The opinion of the court was delivered by: KENNEDY
On March 29, 1943, the Secretary of the Navy requested that steps be taken to acquire the exclusive use and possession of the premises herein involved. A petition in condemnation was filed on April 3, 1943, and an order for possession signed on April 6, 1943.
After some intermediate steps, which are not important here, the Secretary of the Navy in a communication to the Attorney General on September 19, 1944, said that it had now been found necessary to acquire a fee simple title to parcel A in this proceeding and by his letter requested that the proceedings be amended to this end.
Accordingly, on October 7, 1944, the second amended petition was again amended to show that so far as parcel A is concerned the judgment sought was to acquire a fee simple title rather than for use and possession for a term of years.
Prior to that date, and on September 26, 1944, a declaration of taking covering the acquisition of the fee simple title was filed and the estimated compensation deposited. This is called in the papers 'Declaration of Taking No. 3'. The judgment on this declaration was entered on October 14, 1944.
It is the order of October 7, 1944, and the judgment on the declaration dated October 14, 1944, which are now attacked.
Mr. Perkins, an attorney associated with Milbank, Tweed & Hope, attorneys for the defendants, makes an affidavit complaining that the amending order and the judgment on the declaration were both entered ex parte. He says that they produced a 'metamorphosis' in the pending proceedings and should be vacated because no notice was given to the defendants of the Government's intention to make this change. The affiant states this is not orderly procedure but cites neither statute nor precedent in support of his criticism.
In papers submitted in support of the motion it is urged on behalf of the defendants that while their counsel could not show that the taking in fee might not be for public use, the declaration and order should be vacated, so that the defendants may have an opportunity to raise the issue (so far nonexistent) if so advised.
If the Government failed to comply with a statute requiring the giving of notice to the defendants, then obviously both the amended order and the judgment entered on the declaration must fall. But defendants do not even claim there is any such procedural requirement, and the Government demonstrates that it has taken all the steps that the statute (40 U.S.C.A. § 258a) requires. But this would not necessarily halt the inquiry. If any good reason could be implied in law why notice should have been given, then certainly an appeal might be made to the discretion of the Court, even if the statute is silent on the subject. But even if notice were given to the defendants, so long as there was a decision on the part of the Secretary of the Navy to take a title in fee rather than a temporary use, they could do nothing about it. It is beyond dispute now that in condemnation proceedings under this Act the Court cannot consider the desirability of taking private property for a public use. The Second War Powers Act, 50 U.S.C.A.Appendix § 632, 56 Stat. 177, ch. 199, Title II, § 201, was designed to facilitate the acquisition of property necessary for military, naval and other war purposes. It authorized such acquisition for temporary or any other use or interest. Judge Moscowitz construes a similar statute in United States v. 243.22 Acres of Land, Situate in the Village of Farmingdale, D.C., 43 F.Supp. 561, affirmed, 2 Cir., 1942, 129 F.2d 678, certiorari denied 317 U.S. 698, 63 S. Ct. 441, 87 L. Ed. 558. He says, and I agree, that it is almost unthinkable that such a power vested in the Executive could be properly exercised if the Courts could substitute their judgment for that of the cabinet officer charged with the duty to make the decision. Refusal of the Court to assume such power is not anything recent. Shoemaker v. United States, 147 U.S. 282, 13 S. Ct. 361, 37 L. Ed. 170; United States v. Threlkeld, 10 Cir., 72 F.2d 464, certiorari denied 293 U.S. 620, 55 S. Ct. 215, 79 L. Ed. 708; United States v. Chandler-Dunbar Water Power Co., 229 U.S. 53, 33 S. Ct. 667, 57 L. Ed. 1063. the principle holds both in time of peace and war, and under all sorts of administrations.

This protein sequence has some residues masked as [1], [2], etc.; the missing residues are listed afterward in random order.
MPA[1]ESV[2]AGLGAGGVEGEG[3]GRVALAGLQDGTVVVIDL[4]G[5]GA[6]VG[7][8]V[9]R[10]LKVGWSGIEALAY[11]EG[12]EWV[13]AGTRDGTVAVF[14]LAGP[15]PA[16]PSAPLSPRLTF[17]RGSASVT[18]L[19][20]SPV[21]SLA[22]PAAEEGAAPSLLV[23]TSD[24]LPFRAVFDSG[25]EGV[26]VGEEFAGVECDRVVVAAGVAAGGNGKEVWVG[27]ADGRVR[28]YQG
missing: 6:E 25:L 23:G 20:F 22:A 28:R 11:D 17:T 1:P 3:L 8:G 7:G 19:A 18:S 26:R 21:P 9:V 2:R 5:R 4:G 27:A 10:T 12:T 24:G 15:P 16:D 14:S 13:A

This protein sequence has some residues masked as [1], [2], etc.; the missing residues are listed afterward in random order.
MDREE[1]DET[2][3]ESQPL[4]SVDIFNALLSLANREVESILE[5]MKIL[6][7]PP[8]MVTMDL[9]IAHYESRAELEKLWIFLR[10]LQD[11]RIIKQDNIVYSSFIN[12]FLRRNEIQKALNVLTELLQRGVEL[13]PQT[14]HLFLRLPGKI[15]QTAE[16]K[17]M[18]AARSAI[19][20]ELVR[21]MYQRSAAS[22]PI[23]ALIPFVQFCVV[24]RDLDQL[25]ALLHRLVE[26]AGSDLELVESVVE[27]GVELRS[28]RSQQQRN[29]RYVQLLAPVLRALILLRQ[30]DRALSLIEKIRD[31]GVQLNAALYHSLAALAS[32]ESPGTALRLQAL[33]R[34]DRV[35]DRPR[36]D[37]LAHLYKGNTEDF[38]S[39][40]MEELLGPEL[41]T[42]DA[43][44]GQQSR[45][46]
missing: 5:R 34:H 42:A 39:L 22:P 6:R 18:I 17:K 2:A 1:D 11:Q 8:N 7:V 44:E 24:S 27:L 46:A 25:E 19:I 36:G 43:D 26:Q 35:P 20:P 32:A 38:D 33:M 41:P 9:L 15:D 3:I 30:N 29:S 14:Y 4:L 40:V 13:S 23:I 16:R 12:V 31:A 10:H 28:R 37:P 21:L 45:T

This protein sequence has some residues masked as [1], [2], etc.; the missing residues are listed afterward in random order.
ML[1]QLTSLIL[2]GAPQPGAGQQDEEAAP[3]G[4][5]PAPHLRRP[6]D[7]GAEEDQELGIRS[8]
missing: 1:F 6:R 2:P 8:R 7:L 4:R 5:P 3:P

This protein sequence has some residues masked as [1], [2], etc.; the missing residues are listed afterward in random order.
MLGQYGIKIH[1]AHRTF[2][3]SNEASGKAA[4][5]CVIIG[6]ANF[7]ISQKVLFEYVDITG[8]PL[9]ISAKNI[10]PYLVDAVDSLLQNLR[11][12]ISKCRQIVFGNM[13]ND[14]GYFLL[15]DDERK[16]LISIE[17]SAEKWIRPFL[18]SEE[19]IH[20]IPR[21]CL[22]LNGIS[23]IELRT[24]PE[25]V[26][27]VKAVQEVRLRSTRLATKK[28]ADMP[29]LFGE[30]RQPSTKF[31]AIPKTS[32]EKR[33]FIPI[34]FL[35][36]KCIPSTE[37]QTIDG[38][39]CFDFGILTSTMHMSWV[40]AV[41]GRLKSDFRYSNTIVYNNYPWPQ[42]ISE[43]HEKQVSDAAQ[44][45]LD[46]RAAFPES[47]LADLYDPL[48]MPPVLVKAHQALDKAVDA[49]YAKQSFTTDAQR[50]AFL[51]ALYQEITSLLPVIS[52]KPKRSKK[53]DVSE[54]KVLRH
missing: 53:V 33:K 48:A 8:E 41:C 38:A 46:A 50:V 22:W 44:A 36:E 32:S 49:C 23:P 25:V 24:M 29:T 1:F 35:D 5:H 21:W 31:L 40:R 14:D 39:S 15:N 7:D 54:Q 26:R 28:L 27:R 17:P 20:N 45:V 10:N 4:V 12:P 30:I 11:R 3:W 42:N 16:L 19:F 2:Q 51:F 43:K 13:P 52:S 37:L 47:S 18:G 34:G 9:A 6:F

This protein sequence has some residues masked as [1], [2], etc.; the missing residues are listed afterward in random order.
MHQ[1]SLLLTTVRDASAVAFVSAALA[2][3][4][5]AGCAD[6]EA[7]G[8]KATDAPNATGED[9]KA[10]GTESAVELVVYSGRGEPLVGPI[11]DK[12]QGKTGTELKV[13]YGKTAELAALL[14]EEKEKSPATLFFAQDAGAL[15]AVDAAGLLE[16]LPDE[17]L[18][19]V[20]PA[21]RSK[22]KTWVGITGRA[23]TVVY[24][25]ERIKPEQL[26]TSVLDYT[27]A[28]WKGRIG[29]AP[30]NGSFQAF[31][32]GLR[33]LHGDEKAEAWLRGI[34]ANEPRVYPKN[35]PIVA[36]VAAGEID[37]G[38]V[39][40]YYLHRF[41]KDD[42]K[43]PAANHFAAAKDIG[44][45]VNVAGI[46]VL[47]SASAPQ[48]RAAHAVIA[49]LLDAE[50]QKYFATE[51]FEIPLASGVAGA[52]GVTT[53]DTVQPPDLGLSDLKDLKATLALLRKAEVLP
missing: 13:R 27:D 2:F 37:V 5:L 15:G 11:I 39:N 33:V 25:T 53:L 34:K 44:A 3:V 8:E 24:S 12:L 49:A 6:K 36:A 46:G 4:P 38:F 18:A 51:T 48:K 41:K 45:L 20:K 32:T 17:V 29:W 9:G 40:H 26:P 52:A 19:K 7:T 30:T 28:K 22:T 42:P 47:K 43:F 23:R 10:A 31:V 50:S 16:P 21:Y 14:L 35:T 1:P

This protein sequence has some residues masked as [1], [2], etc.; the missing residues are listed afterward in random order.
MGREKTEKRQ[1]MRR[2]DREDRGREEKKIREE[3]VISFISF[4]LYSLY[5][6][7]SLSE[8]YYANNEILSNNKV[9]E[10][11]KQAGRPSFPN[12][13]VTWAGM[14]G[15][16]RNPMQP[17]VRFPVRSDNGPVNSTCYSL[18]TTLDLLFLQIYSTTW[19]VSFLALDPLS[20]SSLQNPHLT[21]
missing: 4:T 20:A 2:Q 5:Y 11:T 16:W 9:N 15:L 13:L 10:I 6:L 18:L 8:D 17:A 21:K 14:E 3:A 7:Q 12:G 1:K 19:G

And so, far from suggesting that the right to notice ought to be interpolated in the statue (40 U.S.C.A. § 258a), the rationale of these cases leads to the conclusion that no such requirement ought to be in it, because there would be no benefit to anyone and it might be a source of considerable delay and detriment to the Government in the acquisition of sites necessary for the successful conduct of the war.
The attorneys for the moving parties seem to recognize the weakness in their own position. They disclaim any intent to interfere with the Navy's use of the premises and ask only that 'these lawyers in Brooklyn' be required to proceed in what they call an orderly manner. They indicate very clearly that they 'cannot say at this time that the taking in fee might be for a private use.' They merely want undone that which has already been completed in order that they may have an opportunity to produce proof which they say they do not now have and which they intimate they may never have. Certainly their position finds no support in the statute, the decided cases or in common sense.
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